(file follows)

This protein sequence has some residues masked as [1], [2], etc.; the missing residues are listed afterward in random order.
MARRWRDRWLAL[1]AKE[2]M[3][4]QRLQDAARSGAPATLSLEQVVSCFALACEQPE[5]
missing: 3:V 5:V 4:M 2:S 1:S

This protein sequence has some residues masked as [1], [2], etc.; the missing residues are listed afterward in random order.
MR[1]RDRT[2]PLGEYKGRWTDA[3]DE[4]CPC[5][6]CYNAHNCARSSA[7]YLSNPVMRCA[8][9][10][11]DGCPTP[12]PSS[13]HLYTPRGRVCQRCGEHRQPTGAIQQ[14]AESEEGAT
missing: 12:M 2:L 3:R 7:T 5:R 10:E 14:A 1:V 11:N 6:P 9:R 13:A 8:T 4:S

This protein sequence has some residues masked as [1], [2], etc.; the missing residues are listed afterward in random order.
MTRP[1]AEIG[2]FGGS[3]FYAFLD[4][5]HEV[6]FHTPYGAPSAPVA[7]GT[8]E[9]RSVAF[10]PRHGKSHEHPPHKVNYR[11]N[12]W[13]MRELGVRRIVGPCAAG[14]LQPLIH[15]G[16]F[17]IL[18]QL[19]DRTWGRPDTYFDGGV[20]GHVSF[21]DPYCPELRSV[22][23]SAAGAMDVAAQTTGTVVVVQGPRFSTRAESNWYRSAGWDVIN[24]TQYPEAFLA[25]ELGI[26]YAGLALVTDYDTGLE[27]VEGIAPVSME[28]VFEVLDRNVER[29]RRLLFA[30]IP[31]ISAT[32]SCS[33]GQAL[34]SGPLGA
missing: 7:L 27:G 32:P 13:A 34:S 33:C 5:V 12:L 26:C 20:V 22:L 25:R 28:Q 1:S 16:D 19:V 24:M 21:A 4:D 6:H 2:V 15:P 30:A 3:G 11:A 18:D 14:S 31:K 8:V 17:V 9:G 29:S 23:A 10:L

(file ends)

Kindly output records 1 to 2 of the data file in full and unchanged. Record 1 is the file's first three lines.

This protein sequence has some residues masked as [1], [2], etc.; the missing residues are listed afterward in random order.
MARRWRDRWLAL[1]AKE[2]M[3][4]QRLQDAARSGAPATLSLEQVVSCFALACEQPE[5]
missing: 3:V 5:V 4:M 2:S 1:S

This protein sequence has some residues masked as [1], [2], etc.; the missing residues are listed afterward in random order.
MR[1]RDRT[2]PLGEYKGRWTDA[3]DE[4]CPC[5][6]CYNAHNCARSSA[7]YLSNPVMRCA[8][9][10][11]DGCPTP[12]PSS[13]HLYTPRGRVCQRCGEHRQPTGAIQQ[14]AESEEGAT
missing: 12:M 2:L 3:R 7:T 5:R 10:E 14:A 1:V 11:N 6:P 9:R 13:A 8:T 4:S